Talk about burying the lede. A longish Politico story ends this way:
The latest data from the Fed showed that nonfinancial companies in the U.S. had nearly $2 trillion in cash and other liquid assets just lying around in bank accounts at the end of March. IRS data analyzed by Reuters’ tax expert David Cay Johnson suggests the real number could be closer to $5 trillion. That’s money that could be going to opening new plants and hiring more workers. But it isn’t.
Why not? Corporate executives say it’s because of all the dreaded “uncertainty” regarding tax and fiscal policy and the European crisis. And they say it would not make any sense for them to create a lot of new product when there is no guarantee there will be enough consumer demand to buy the product because not enough jobs are being created to put more money in people’s wallets.
And why aren’t there enough jobs? In part because companies are sitting on their cash. It’s the kind of circular, chicken-and-egg conundrum that could drive a president crazy. And cost him his job.
It’s no conundrum unless you think government can create wealth and/or the Fed hasn’t pumped enough liquidity into the arid economy. This is why President Obama is stuck. All he knows is government spending money, and government spending money has not and is unlikely to restore economic progress.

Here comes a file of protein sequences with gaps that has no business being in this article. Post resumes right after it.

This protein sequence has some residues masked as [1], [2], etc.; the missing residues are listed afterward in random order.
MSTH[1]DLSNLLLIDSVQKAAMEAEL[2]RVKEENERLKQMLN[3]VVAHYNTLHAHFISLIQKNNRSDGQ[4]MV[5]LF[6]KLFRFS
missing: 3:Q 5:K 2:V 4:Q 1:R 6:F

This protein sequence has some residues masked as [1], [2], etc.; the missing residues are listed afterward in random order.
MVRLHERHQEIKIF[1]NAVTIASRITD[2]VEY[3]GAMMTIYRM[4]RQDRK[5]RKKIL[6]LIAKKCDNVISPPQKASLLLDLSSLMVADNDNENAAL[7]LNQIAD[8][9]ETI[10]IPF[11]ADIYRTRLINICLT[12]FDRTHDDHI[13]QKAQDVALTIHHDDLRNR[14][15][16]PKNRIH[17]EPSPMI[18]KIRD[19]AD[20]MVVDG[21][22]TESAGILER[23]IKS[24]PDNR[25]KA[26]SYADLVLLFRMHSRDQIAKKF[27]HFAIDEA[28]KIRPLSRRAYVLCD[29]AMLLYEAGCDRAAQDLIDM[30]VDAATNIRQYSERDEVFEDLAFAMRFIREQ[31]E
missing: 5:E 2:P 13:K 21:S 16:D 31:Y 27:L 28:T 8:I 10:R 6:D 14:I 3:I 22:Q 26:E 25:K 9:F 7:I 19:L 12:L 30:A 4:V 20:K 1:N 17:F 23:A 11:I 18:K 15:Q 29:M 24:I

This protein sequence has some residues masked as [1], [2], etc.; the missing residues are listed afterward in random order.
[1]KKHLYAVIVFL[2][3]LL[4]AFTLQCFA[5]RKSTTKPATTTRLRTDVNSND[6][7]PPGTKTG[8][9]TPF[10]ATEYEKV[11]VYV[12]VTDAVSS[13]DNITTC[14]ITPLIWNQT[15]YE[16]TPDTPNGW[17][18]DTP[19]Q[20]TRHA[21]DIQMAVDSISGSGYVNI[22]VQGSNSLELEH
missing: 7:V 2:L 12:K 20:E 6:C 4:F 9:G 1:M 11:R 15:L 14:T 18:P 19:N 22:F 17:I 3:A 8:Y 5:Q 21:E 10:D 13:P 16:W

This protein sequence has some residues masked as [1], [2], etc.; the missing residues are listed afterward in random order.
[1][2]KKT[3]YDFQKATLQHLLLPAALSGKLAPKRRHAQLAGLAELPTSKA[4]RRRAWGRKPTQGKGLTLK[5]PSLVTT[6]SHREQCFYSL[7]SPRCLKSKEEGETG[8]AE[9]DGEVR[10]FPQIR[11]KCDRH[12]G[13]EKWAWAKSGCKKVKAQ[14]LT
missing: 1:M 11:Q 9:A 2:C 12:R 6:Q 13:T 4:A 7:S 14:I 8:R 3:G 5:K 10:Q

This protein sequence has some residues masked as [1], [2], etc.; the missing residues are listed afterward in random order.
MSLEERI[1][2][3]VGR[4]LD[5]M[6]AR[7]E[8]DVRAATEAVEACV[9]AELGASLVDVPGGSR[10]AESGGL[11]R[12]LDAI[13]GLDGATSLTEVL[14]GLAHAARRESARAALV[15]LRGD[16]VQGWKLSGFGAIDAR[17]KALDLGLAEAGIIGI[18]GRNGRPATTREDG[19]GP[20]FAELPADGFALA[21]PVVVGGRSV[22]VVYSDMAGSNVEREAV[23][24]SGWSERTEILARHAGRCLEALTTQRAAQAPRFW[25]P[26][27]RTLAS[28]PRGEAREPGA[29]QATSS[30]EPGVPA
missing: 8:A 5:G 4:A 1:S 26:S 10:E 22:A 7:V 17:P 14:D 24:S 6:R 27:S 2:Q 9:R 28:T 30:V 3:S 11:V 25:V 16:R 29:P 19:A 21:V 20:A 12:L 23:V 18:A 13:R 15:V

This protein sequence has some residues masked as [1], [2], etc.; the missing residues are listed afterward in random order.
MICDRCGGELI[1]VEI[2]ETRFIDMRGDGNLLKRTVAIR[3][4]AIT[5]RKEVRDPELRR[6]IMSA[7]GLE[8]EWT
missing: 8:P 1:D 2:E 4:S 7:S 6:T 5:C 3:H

Perhaps rather than lecturing business people that they aren’t as smart or hardworking as they think they are (can we say “projection”?) Obama should listen to what these employers are saying. The threat of higher taxes, the imposition of more regulations and the prospect of new Obamacare costs make hiring additional people a foolish gamble. Have the existing workforce work harder or work some additional hours. Watch what happens. Maybe those tax hikes won’t materialize.
Rather than raise taxes on some Americans why not cut taxes for all? Why not cancel the defense sequestration, which will result in even more unemployed? That’s Mitt Romney’s idea, and any incumbent on the ballot should be hoping Obama agrees. An economic nose dive is not going to help their reelection prospects.
However, Obama seems keen on torpedoing a leaking economic boat in order to show his dovish, class-envious base how “principled” he can be. That both the massive tax hikes and defense sequestration cuts are contrary to his own Keynesian philosophy is of no moment. He’s running scared, ready to burn down the economy to pump up his base.
It is inconceivable that Obama thinks tax hikes are good for economic growth and job creation. No one in the White House would believe that. But he continues to pursue these policies because to do otherwise would be to acknowledge that his opponent’s low tax philosophy is valid. It would also signal that “sharing the wealth” is preposterous when we’re not creating enough wealth to absorb new workers. Obama apparently thinks we should all suffer together.
It’s a foreign concept for Obama that it’s fine to let the rich keep their earnings along with everyone else. He finds nothing inconsistent with taking money out of the hands of small business and urging them to grow. A different president with an appreciation for creating private sector wealth would find the “conundrum” of the stalled economy to be the inescapable consequence of Obama’s policy choices and rhetoric.